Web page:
I am feeling so unsettled that words are not flowing for me. Usually, my blog posts almost write themselves, but not this time. The calendar is slipping away, with a daily march towards the return to school. Our third school year impacted by COVID is daunting enough, but this time it feels even more disconcerting because of the virulent incivility that is sweeping across the country. We should not have to fight to keep our children safe.
With district after district bowing to the anti-masking protesters who are putting up barriers to the very few mitigation strategies we have, how in the world are we supposed to create any sense of safety? It is unnerving to imagine our schools, bursting at the seams with students not yet eligible for the vaccine, unmasked and not able to physical distance. There has been less than optimal acceptance of vaccines for students ages 12 and up.
Escalating tensions resulting in violent interactions is what is most disturbing as documented in the many school board meeting videos that are being shared on social media. School nurses have an impossible task – keeping our students and staff safe if all the tools that we know work are banned from use. We could never have imagined that universal masking would be disallowed or that students who have had exposure to COVID would be allowed to return to school with no quarantining.
What is going on in America? Why is public health being ignored, discounted, and disregarded? I cannot wrap my head around any logical reason for the backlash towards those of us who are doing everything possible to promote safety. A mask is not a symbol of weakness or a form of control. It is a tool to stop a highly transmissible virus that is finding hosts in unvaccinated people, including children.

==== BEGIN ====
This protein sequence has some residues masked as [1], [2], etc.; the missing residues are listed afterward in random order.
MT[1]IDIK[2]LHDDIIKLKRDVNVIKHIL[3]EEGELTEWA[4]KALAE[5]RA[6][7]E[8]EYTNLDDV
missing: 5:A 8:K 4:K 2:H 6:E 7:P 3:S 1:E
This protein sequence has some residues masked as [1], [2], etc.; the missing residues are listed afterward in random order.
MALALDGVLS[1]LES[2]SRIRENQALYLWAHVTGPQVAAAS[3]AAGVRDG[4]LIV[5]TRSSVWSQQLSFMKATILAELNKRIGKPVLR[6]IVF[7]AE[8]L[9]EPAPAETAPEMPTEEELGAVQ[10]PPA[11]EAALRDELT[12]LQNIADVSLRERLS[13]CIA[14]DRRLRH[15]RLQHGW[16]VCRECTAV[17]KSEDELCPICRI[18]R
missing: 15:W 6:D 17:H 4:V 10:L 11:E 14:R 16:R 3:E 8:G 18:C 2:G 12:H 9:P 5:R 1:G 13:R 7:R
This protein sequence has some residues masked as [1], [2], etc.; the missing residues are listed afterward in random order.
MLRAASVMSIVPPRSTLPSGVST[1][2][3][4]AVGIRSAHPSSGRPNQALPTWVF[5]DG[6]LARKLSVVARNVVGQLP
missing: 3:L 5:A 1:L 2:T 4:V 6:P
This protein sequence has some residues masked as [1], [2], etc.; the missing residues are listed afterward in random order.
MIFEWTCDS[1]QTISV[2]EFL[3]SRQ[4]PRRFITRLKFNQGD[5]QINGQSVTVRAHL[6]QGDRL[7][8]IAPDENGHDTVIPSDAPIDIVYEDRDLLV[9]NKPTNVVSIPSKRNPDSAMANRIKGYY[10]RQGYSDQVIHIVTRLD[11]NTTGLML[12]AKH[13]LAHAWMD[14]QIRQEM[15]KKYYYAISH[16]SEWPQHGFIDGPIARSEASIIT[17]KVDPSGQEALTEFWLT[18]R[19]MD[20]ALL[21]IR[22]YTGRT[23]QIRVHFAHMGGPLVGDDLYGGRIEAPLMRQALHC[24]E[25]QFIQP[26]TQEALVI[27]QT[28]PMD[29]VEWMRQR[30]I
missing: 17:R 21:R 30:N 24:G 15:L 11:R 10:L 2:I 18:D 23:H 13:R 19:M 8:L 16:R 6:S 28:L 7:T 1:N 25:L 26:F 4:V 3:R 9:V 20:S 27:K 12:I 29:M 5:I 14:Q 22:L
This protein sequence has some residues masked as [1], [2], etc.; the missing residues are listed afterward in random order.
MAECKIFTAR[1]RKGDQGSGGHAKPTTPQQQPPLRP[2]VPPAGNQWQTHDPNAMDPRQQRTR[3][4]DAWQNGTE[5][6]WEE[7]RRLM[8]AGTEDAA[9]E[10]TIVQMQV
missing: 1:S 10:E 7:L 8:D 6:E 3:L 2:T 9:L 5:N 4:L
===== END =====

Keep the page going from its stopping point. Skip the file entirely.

Acknowledging my sense of feeling unsettled is a first step in healing the distress. The overarching feeling of not being safe is at the root of being unsettled for me. Given my family history of generational trauma from gun violence, not feeling safe is in my DNA. As a result, I have come to understand that I am hyper-focused on the presence or absence of safety.
The pandemic has challenged all of us in extreme ways, especially the persistence of unrelenting stress. We are still riding the roller coaster of COVID and its many variants, now complicated by Delta. I was hoping that we would find common ground in our dedication to children’s health and safety. My positivity is waning, adding to the feeling of being unsettled. I am hoping this blog post opens conversations and maybe some solutions…
Robin Cogan, MEd, RN, NCSN is a Nationally Certified School Nurse (NCSN), currently in her 20th year as a New Jersey school nurse in the Camden City School District. She serves on several national boards including The American Foundation for Firearm Injury Reduction in Medicine (AFFIRM), a gun violence prevention research non-profit organization and the National Board of Certification for School Nurses (NBCSN). Robin is the Legislative Chair for the New Jersey State School Nurses Association (NJSSNA). She is proud to be a Johnson & Johnson School Health Leadership Fellow and past Program Mentor.
She has been recognized in her home state of New Jersey and nationally for her community-based initiative called “The Community Café: A Conversation That Matters.” Robin is the honored recipient of multiple awards for her work in school nursing and population health. These awards include 2019 National Association of School Nurses (NASN) President’s Award; 2018 NCSN School Nurse of the Year; 2017 Johnson & Johnson School Nurse of the Year; and the New Jersey Department of Health 2017 Population Health Hero Award. Robin serves as faculty in the School Nurse Certificate Program at Rutgers University-Camden School of Nursing, where she teaches the next generation of school nurses. She was presented the 2018 Rutgers University – Camden Chancellor’s Teaching Excellence Award for Part-time Faculty.